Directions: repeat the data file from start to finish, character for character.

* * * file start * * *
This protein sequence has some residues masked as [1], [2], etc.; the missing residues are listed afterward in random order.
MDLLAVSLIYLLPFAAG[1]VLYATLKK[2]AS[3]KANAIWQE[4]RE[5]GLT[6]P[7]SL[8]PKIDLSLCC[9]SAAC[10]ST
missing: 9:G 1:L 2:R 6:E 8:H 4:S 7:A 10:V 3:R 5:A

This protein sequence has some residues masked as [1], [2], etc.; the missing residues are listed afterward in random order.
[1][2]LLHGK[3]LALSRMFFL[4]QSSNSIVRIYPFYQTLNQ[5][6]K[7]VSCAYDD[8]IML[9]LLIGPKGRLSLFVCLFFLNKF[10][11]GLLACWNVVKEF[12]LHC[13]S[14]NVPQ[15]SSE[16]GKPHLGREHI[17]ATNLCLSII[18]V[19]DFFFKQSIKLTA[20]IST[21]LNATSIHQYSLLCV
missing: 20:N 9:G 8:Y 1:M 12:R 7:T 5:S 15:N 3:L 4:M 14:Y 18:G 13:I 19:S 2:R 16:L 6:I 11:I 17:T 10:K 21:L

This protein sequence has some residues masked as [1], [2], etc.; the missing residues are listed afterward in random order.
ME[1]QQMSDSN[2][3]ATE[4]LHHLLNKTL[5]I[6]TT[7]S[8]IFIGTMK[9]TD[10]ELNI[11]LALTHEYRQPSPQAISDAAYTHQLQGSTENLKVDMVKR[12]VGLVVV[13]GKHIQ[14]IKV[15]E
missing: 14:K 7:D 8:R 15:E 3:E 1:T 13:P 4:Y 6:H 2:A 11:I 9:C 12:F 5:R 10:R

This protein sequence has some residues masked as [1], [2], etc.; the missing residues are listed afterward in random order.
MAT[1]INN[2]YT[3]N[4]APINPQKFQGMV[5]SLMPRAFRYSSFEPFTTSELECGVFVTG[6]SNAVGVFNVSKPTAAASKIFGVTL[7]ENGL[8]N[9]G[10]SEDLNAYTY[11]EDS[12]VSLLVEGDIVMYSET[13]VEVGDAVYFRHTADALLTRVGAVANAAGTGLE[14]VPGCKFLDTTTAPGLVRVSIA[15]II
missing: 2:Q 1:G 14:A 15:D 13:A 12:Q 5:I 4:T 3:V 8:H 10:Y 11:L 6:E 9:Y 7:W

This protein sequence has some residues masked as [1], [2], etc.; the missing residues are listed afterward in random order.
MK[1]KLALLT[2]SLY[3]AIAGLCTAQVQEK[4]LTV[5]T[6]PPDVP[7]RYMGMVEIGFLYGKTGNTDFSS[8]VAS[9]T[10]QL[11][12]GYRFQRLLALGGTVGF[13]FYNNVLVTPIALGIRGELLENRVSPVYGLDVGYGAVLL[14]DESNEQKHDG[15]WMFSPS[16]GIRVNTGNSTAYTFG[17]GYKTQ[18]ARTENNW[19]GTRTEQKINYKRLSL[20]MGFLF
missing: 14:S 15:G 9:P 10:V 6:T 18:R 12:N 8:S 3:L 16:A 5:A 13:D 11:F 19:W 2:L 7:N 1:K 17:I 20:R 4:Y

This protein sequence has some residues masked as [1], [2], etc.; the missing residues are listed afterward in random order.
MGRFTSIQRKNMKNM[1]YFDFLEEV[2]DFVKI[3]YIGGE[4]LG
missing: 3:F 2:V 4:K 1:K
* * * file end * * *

This protein sequence has some residues masked as [1], [2], etc.; the missing residues are listed afterward in random order.
MDLLAVSLIYLLPFAAG[1]VLYATLKK[2]AS[3]KANAIWQE[4]RE[5]GLT[6]P[7]SL[8]PKIDLSLCC[9]SAAC[10]ST
missing: 9:G 1:L 2:R 6:E 8:H 4:S 7:A 10:V 3:R 5:A

This protein sequence has some residues masked as [1], [2], etc.; the missing residues are listed afterward in random order.
[1][2]LLHGK[3]LALSRMFFL[4]QSSNSIVRIYPFYQTLNQ[5][6]K[7]VSCAYDD[8]IML[9]LLIGPKGRLSLFVCLFFLNKF[10][11]GLLACWNVVKEF[12]LHC[13]S[14]NVPQ[15]SSE[16]GKPHLGREHI[17]ATNLCLSII[18]V[19]DFFFKQSIKLTA[20]IST[21]LNATSIHQYSLLCV
missing: 20:N 9:G 8:Y 1:M 12:R 7:T 5:S 15:N 3:L 4:M 14:Y 18:G 13:I 19:S 2:R 16:L 6:I 11:I 17:T 10:K 21:L

This protein sequence has some residues masked as [1], [2], etc.; the missing residues are listed afterward in random order.
ME[1]QQMSDSN[2][3]ATE[4]LHHLLNKTL[5]I[6]TT[7]S[8]IFIGTMK[9]TD[10]ELNI[11]LALTHEYRQPSPQAISDAAYTHQLQGSTENLKVDMVKR[12]VGLVVV[13]GKHIQ[14]IKV[15]E
missing: 14:K 7:D 8:R 15:E 3:E 1:T 13:P 4:Y 6:H 2:A 11:I 9:C 12:F 5:R 10:R

This protein sequence has some residues masked as [1], [2], etc.; the missing residues are listed afterward in random order.
MAT[1]INN[2]YT[3]N[4]APINPQKFQGMV[5]SLMPRAFRYSSFEPFTTSELECGVFVTG[6]SNAVGVFNVSKPTAAASKIFGVTL[7]ENGL[8]N[9]G[10]SEDLNAYTY[11]EDS[12]VSLLVEGDIVMYSET[13]VEVGDAVYFRHTADALLTRVGAVANAAGTGLE[14]VPGCKFLDTTTAPGLVRVSIA[15]II
missing: 2:Q 1:G 14:A 15:D 13:A 12:Q 5:I 4:T 3:V 8:H 10:Y 11:L 6:E 9:Y 7:W

This protein sequence has some residues masked as [1], [2], etc.; the missing residues are listed afterward in random order.
MK[1]KLALLT[2]SLY[3]AIAGLCTAQVQEK[4]LTV[5]T[6]PPDVP[7]RYMGMVEIGFLYGKTGNTDFSS[8]VAS[9]T[10]QL[11][12]GYRFQRLLALGGTVGF[13]FYNNVLVTPIALGIRGELLENRVSPVYGLDVGYGAVLL[14]DESNEQKHDG[15]WMFSPS[16]GIRVNTGNSTAYTFG[17]GYKTQ[18]ARTENNW[19]GTRTEQKINYKRLSL[20]MGFLF
missing: 14:S 15:G 9:P 10:V 6:T 18:R 12:N 8:S 3:L 16:A 5:A 13:D 11:F 19:W 2:L 7:N 1:K 17:I 20:R 4:Y

This protein sequence has some residues masked as [1], [2], etc.; the missing residues are listed afterward in random order.
MGRFTSIQRKNMKNM[1]YFDFLEEV[2]DFVKI[3]YIGGE[4]LG
missing: 3:F 2:V 4:K 1:K